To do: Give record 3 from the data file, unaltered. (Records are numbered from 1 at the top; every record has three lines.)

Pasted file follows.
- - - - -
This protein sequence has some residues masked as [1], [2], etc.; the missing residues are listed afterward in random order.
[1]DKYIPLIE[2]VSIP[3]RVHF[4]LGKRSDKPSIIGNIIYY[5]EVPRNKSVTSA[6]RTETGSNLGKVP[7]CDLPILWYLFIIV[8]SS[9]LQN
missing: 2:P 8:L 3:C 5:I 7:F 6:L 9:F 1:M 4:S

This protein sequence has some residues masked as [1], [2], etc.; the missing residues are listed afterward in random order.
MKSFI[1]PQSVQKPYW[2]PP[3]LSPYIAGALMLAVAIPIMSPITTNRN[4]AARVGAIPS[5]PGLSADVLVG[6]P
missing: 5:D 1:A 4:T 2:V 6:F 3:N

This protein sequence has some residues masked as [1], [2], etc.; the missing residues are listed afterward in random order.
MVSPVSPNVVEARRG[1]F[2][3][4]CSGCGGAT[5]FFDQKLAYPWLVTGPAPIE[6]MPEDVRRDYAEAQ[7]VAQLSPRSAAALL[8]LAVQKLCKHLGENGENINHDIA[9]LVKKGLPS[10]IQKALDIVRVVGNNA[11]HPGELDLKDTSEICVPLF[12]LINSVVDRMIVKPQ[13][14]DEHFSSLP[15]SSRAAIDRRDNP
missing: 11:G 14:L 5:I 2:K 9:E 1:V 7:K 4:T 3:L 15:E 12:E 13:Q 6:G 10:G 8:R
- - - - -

This protein sequence has some residues masked as [1], [2], etc.; the missing residues are listed afterward in random order.
MVSPVSPNVVEARRG[1]F[2][3][4]CSGCGGAT[5]FFDQKLAYPWLVTGPAPIE[6]MPEDVRRDYAEAQ[7]VAQLSPRSAAALL[8]LAVQKLCKHLGENGENINHDIA[9]LVKKGLPS[10]IQKALDIVRVVGNNA[11]HPGELDLKDTSEICVPLF[12]LINSVVDRMIVKPQ[13][14]DEHFSSLP[15]SSRAAIDRRDNP
missing: 11:G 14:L 5:I 2:K 9:E 1:V 7:K 4:T 3:L 15:E 12:E 13:Q 6:G 10:G 8:R